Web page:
1. As if blocking a bunch of super quick super heavy super strong dudes from getting to where they’re paid millions of dollars to get to doesn’t require skill. Skill positions… who decided we call them that? 
  2. Contract Quality = (# Standard Deviations above/below Average Performance) – (# Standard Deviations above/below Average Salary) 
  3. Both Joseph and Nix are the rare examples of players who, using this analysis, should be paid negative dollars. That’s how badly they have played. Unfortunately negative dollars don’t have a clear interpretation. Should they pay their teams to let them play? Or should their teams pay them not to play? I’ll see if I can tinker with the analysis to resolve the issue, but for now just rest assured that they are playing terribly. 
  4. Yes, the average contract quality is 0. More on that when my search is said and done, after the regular season. 
  5. If, as I was, you’re curious about Joseph, keep reading. The Bucs drafted Davin Joseph 23rd overall in 2006. In 2008, he was PFF’s 57th ranked guard of 74, and made the Pro Bowl as a substitute; 2009, 75th of 84; 2010, 82nd of 82, and after that season signed his current contract, averaging $7.5 million a year over seven years with $19 million guaranteed, the fourth most expensive guard contract in the league today; 2011, 46th of 78, with another Pro Bowl appearance; and 2012 he missed the entire season due to injury. His Wikipedia page currently states that “He is currently considered to be one of the best guards in the NFL.” (CITATION NEEDED!!!!!) Mark Dominick, hired in early 2009 as the Bucs general manager, gave Joseph that contract… and is still their general manager today. Ben Dogra is Joseph’s agent; he also represents Adrian Peterson, Robert Griffin III, and the 49ers’ own Patrick Willis, as well as more NFL first round draft picks than any other agent since 2004, well, according to Wikipedia. (CITATION NEEDED) In any case, well done Mr. Dogra. Well f$%*ing done. 
  6. All three of them have negative contract values, but they aren’t too bad. Jake Long’s is -0.06, for example. And the season’s not done yet. 
  7. Luke Joeckel, 2nd overall pick, also struggled to a -6 grade through 280 snaps with the Jaguars before an injury ended his season weeks ago.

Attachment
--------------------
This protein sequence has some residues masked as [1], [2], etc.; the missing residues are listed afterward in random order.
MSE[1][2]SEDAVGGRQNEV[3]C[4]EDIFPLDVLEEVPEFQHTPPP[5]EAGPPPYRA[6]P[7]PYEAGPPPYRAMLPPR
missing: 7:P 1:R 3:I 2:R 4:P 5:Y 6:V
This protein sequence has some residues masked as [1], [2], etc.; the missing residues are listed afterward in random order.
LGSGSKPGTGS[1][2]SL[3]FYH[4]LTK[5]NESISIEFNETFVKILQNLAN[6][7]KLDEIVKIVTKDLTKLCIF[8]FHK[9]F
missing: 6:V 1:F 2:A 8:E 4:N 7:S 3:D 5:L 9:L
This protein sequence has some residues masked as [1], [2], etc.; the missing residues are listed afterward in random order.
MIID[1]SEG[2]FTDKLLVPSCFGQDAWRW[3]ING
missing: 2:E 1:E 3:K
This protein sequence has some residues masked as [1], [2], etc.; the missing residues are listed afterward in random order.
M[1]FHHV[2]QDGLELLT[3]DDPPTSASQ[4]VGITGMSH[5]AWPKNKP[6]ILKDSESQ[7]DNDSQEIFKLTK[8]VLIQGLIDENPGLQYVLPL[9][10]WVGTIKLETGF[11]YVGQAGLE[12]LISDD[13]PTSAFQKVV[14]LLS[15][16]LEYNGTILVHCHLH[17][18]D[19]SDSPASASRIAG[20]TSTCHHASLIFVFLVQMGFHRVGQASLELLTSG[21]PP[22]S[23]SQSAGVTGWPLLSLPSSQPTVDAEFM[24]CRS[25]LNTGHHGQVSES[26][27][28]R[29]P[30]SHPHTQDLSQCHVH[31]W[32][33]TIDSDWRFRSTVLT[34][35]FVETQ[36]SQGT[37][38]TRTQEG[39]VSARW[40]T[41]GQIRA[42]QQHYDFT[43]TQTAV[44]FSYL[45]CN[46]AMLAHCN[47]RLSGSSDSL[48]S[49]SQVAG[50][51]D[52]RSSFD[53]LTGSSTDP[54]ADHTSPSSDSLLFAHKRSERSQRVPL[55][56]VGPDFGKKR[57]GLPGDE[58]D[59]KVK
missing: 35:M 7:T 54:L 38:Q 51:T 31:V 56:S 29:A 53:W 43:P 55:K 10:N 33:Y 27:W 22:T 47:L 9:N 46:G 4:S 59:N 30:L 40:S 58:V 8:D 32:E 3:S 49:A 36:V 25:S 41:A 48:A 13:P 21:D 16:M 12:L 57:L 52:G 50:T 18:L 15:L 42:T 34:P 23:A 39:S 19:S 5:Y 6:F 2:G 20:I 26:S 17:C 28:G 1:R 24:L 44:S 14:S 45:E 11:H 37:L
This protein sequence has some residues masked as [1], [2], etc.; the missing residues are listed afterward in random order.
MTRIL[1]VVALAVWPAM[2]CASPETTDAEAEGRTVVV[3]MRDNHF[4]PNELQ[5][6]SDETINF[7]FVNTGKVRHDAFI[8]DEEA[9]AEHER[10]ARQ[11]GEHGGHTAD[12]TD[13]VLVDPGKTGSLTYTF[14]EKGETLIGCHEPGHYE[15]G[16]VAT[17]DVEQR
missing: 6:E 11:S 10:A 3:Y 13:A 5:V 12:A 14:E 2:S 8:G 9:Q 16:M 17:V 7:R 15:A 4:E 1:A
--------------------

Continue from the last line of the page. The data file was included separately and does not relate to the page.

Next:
Last week: 7-6! My entire life: 12-14-1.

Since I started I’ve been wimping out easing in to picking the Thursday game. Well no more. Thanksgiving is upon us, and that means three whole games. I can’t be missing out on that. I was quite pleased with my improvement last week, getting two five point underdogs who won outright in the Bucs and Chargers. I have thoroughly enjoyed staking my claim to picks, which is to say that Broncos-Patriots game was an even wilder ride, having taken the Patriots at +2.5. (Awww, yeah.)

Also I’ve decided to add a little method to the madness this week, using Pythagorean Winning Percentage (henceforth PWP). It factors in strength of victory (or weakness of defeat) to get an idea of which teams have been lucky (narrow wins, big losses) and unlucky (big wins, narrow losses). Like anything else, its relevance should already be factored into the spread, but I don’t care. The formula is (Points Scored ^ 2.37) / [(Points Scored ^ 2.37)+(Points Allowed ^ 2.37)]. And here we go!

Lines from Sportsbook.com; home team in CAPS.

LIONS (-6.5) over Packers

The Lions, sure. By a touchdown? Well… remember when the Packers tied the Vikings (PWP 34.9%, eighth worst in league) only four days ago? Five whole quarters of football. Four days ago. Yes, I remember what Matt Flynn did the last time he played the Lions, and no, I don’t care.

COWBOYS (-9) over Raiders

Actually, the Raiders aren’t one of the very worst teams this season. They’re just one of the worst (PWP 36.5%, ninth worst).

RAVENS (-2.5) over Steelers

Looks pretty even. Both teams 5-6. Ravens lost by a field goal in Pittsburgh. So they gotta’ win by three this time right? Baltimore’s PWP: 53.2%, 13th; Pittsburgh’s: 46.9%, 13th worst. Sold.

COLTS (-4.5) over Titans